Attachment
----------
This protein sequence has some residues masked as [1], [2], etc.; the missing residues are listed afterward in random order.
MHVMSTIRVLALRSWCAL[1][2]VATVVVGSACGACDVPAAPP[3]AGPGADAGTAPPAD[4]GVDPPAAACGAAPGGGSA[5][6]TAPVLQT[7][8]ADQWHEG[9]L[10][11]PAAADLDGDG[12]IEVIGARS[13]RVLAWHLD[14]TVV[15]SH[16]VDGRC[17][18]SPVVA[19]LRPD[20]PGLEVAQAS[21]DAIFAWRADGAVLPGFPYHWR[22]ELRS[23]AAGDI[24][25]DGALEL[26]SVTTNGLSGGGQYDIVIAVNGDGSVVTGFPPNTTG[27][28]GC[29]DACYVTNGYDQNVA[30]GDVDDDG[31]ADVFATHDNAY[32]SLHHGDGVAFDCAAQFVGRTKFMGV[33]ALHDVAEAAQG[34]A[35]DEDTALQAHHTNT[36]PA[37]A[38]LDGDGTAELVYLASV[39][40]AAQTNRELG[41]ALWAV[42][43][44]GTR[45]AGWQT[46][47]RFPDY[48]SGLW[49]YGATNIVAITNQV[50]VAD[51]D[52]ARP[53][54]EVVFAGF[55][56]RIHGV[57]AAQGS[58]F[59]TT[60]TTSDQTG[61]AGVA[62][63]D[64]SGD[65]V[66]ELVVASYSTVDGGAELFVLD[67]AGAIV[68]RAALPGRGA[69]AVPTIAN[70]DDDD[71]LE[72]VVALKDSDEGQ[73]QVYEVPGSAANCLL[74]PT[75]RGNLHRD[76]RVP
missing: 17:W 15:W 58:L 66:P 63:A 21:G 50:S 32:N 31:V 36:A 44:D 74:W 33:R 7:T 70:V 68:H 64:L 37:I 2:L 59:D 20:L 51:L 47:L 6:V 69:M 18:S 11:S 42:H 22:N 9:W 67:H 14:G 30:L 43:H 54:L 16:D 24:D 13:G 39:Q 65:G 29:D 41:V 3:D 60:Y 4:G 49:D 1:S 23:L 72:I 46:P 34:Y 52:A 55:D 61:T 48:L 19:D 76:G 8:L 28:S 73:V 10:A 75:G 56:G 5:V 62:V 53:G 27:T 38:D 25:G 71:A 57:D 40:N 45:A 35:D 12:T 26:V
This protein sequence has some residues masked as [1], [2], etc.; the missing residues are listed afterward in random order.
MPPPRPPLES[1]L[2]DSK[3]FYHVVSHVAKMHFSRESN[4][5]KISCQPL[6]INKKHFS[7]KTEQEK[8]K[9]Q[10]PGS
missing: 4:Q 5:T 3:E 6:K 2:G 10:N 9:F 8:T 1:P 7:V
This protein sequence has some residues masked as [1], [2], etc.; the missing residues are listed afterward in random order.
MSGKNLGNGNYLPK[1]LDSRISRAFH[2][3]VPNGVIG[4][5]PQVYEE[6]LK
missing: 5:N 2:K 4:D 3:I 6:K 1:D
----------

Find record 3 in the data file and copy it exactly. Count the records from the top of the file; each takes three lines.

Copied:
This protein sequence has some residues masked as [1], [2], etc.; the missing residues are listed afterward in random order.
MSGKNLGNGNYLPK[1]LDSRISRAFH[2][3]VPNGVIG[4][5]PQVYEE[6]LK
missing: 5:N 2:K 4:D 3:I 6:K 1:D